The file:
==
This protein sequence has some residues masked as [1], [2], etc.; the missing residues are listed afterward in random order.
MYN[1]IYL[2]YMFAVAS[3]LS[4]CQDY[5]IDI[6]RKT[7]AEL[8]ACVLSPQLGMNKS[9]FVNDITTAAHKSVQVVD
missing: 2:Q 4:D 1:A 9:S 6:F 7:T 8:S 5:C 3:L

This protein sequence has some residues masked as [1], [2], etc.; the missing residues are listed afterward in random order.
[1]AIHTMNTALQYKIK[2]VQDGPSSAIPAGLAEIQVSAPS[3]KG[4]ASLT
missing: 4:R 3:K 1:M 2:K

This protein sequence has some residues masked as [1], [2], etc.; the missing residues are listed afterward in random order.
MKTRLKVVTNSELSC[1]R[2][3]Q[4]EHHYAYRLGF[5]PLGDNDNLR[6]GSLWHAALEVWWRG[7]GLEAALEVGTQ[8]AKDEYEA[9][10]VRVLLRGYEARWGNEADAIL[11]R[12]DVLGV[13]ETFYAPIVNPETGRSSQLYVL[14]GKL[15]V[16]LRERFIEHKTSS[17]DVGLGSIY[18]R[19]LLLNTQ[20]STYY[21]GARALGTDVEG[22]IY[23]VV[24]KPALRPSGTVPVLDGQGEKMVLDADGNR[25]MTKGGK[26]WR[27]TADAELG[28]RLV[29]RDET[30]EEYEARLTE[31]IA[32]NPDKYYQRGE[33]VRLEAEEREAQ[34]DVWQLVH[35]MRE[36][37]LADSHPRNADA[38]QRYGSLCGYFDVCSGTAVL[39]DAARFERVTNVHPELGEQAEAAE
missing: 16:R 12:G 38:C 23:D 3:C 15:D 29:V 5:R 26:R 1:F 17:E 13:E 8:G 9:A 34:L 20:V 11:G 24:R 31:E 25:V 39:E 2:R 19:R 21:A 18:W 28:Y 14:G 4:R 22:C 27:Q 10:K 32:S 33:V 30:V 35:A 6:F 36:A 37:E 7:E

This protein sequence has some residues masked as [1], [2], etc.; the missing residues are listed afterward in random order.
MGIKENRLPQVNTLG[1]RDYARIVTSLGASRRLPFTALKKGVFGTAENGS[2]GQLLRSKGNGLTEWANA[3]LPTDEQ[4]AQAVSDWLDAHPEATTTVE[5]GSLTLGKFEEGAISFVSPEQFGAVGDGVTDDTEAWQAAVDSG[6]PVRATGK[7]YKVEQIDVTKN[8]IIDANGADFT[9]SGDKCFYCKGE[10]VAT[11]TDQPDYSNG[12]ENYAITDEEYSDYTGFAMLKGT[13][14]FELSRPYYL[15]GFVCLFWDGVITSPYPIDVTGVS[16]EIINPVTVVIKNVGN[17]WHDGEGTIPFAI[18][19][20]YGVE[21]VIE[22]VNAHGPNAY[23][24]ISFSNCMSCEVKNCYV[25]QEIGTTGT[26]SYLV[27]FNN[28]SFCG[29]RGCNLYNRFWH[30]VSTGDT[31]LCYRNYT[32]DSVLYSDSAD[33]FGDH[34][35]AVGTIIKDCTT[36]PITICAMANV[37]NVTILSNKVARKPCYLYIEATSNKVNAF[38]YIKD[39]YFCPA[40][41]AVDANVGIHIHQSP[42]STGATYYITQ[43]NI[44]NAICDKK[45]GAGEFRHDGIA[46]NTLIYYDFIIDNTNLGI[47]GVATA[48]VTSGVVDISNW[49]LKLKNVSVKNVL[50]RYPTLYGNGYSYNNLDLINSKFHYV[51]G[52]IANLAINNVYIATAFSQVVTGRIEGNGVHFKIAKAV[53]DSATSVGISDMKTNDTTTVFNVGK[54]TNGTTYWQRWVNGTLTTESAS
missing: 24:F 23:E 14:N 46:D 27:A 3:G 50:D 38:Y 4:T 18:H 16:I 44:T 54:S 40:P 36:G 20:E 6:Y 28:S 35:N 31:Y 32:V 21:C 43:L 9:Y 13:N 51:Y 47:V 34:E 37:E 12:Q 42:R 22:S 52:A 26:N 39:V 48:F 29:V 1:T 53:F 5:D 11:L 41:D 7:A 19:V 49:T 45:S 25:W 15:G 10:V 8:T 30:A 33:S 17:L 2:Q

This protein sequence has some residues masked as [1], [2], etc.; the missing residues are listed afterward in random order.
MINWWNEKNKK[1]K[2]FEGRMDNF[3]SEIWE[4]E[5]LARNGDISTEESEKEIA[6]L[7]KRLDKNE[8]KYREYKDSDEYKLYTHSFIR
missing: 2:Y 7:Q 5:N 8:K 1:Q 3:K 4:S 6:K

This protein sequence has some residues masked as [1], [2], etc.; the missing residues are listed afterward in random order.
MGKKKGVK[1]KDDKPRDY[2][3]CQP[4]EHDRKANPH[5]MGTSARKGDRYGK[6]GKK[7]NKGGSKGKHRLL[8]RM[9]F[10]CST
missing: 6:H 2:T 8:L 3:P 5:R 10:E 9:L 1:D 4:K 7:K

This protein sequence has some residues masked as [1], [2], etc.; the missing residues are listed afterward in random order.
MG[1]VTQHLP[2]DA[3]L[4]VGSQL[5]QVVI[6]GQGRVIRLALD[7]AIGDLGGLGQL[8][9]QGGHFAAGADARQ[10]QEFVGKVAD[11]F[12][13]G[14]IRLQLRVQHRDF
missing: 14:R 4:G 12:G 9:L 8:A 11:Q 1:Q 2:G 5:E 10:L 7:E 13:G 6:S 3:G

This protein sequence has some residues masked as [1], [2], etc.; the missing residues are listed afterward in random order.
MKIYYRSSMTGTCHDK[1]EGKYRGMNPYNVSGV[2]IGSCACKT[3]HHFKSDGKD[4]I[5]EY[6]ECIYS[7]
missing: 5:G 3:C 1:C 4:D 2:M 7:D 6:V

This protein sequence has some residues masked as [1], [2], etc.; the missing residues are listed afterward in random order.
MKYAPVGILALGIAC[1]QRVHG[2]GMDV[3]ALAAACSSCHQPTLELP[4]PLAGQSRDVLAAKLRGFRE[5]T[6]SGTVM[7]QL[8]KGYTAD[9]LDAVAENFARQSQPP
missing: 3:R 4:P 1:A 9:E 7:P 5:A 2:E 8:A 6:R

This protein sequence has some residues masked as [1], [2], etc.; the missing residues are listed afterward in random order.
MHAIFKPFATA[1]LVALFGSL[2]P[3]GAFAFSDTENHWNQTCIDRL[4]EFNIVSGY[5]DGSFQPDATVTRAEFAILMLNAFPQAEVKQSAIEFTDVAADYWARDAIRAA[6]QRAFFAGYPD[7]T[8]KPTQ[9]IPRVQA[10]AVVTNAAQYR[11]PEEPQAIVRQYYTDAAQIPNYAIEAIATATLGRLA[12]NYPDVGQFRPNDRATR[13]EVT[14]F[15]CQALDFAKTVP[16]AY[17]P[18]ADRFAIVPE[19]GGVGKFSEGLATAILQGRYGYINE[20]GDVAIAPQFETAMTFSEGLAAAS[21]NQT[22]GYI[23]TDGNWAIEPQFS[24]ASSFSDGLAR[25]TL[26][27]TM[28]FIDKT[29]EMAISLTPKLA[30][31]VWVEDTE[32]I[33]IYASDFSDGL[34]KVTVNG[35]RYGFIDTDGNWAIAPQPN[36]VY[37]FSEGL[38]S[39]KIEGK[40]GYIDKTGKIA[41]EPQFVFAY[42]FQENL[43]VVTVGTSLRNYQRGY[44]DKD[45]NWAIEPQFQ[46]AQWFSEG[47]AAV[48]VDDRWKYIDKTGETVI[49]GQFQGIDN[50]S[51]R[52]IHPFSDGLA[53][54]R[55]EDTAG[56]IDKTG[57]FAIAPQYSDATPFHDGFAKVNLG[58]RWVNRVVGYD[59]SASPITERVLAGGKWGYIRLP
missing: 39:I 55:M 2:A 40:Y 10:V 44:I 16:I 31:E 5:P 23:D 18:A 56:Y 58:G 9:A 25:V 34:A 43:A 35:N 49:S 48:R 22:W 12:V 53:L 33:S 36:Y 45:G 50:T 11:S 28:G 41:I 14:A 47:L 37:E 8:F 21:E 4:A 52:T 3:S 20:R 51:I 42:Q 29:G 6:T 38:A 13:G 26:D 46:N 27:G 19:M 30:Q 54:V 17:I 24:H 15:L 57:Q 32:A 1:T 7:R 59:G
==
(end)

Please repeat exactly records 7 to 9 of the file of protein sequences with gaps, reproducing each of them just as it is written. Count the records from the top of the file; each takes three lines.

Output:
This protein sequence has some residues masked as [1], [2], etc.; the missing residues are listed afterward in random order.
MG[1]VTQHLP[2]DA[3]L[4]VGSQL[5]QVVI[6]GQGRVIRLALD[7]AIGDLGGLGQL[8][9]QGGHFAAGADARQ[10]QEFVGKVAD[11]F[12][13]G[14]IRLQLRVQHRDF
missing: 14:R 4:G 12:G 9:L 8:A 11:Q 1:Q 2:G 5:E 10:L 7:E 13:G 6:S 3:G

This protein sequence has some residues masked as [1], [2], etc.; the missing residues are listed afterward in random order.
MKIYYRSSMTGTCHDK[1]EGKYRGMNPYNVSGV[2]IGSCACKT[3]HHFKSDGKD[4]I[5]EY[6]ECIYS[7]
missing: 5:G 3:C 1:C 4:D 2:M 7:D 6:V

This protein sequence has some residues masked as [1], [2], etc.; the missing residues are listed afterward in random order.
MKYAPVGILALGIAC[1]QRVHG[2]GMDV[3]ALAAACSSCHQPTLELP[4]PLAGQSRDVLAAKLRGFRE[5]T[6]SGTVM[7]QL[8]KGYTAD[9]LDAVAENFARQSQPP
missing: 3:R 4:P 1:A 9:E 7:P 5:A 2:E 8:A 6:R